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. Last Updated: 07/27/2016

House Panel Approves Genocide Bill

ISTANBUL -- Turkish leaders Thursday reproached a U.S. congressional panel decision to approve a bill describing the World War I-era killings of Armenians as genocide.

Despite intense lobbying by Turkish officials and opposition by U.S. President George W. Bush, the House Foreign Affairs Committee passed the bill by a 27-21 vote -- a move likely to be considered an insult by most Turks.

Bush had warned that the bill could harm U.S.-Turkish relations, which are already tense as Turkey considers staging a military offensive into Iraq against Kurdish rebels who have hideouts there. The United States fears that such an operation could destabilize one of the few relatively peaceful areas in the country.

"Unfortunately, some politicians in the United States have once again sacrificed important matters to petty domestic politics despite all calls to common sense," Turkish President Abdullah Gul said after the U.S. vote on the genocide bill.

In a statement, the Turkish government condemned the panel's vote.

"It is not possible to accept such an accusation of a crime which was never committed by the Turkish nation," the statement said.

"It is blatantly obvious that the House Committee on Foreign Affairs does not have a task or function to rewrite history by distorting a matter which specifically concerns the common history of Turks and Armenians."

Turkish newspapers denounced the decision.

"27 foolish Americans," the daily Vatan said on its front-page headline, in reference to legislators who voted in favor of the bill.

Hurriyet called the resolution a "Bill of hatred."

Bush had urged Congress to reject the legislation, and Secretary of State Condoleezza Rice and Defense Secretary Robert Gates also conveyed their concerns.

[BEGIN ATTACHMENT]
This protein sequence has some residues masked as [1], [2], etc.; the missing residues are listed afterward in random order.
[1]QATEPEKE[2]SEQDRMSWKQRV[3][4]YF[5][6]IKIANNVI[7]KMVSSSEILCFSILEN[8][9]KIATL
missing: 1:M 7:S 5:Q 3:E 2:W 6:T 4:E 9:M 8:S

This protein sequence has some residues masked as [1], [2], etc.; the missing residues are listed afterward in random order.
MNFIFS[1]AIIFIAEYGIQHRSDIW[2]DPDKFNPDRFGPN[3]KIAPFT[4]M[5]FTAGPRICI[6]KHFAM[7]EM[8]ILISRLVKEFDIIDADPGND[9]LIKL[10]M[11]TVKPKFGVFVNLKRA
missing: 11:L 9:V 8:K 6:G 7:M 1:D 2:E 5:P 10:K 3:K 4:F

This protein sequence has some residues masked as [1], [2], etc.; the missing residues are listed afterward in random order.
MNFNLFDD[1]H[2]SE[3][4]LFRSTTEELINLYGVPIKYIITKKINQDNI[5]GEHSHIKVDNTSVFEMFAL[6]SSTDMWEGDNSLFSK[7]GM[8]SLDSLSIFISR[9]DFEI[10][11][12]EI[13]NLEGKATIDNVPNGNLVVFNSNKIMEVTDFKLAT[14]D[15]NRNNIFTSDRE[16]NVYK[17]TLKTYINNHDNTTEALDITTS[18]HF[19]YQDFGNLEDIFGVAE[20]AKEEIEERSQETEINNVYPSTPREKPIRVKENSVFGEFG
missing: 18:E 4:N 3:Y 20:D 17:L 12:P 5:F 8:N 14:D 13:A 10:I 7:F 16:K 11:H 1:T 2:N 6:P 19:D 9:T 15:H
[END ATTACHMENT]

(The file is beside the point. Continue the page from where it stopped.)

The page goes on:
Passing the measure "at this time would be very problematic for everything we are trying to do in the Middle East," Rice told reporters at the White House hours before the vote

On Wednesday, hundreds of Turks marched to the U.S. Embassy in Ankara and the consulate in Istanbul to protest the bill.

The U.S. Embassy, meanwhile, urged its citizens to be alert for possible violence after the vote, amid fears of an increase in anti-American feeling in Turkey.

The Turkish anger over the bill has long prevented a thorough domestic discussion of what happened to a once sizable Armenian population under Ottoman rule.

Armenia says up to 1.5 million Armenians were killed in a systematic genocide from 1915 to 1917, before modern Turkey was born in 1923.

Turkey says the killings occurred at a time of civil unrest as the Ottoman Empire was falling apart and that the numbers are inflated.

Turkey has told both Bush and U.S. House Speaker Nancy Pelosi that passing the bill could strain U.S.-Turkish ties, already stretched by Washington's unwillingness to help Ankara crack down on Kurdish rebels holed up in Iraq.

After France voted last year to make it a crime to deny the killings were genocide, the Turkish government ended its military ties with that country.

Many in the United States also fear that a public backlash in Turkey -- a key NATO ally -- could lead to restrictions on crucial supply routes through Turkey to Iraq and Afghanistan, and the closure of Incirlik, a strategic air base in Turkey used by the U.S. Air Force.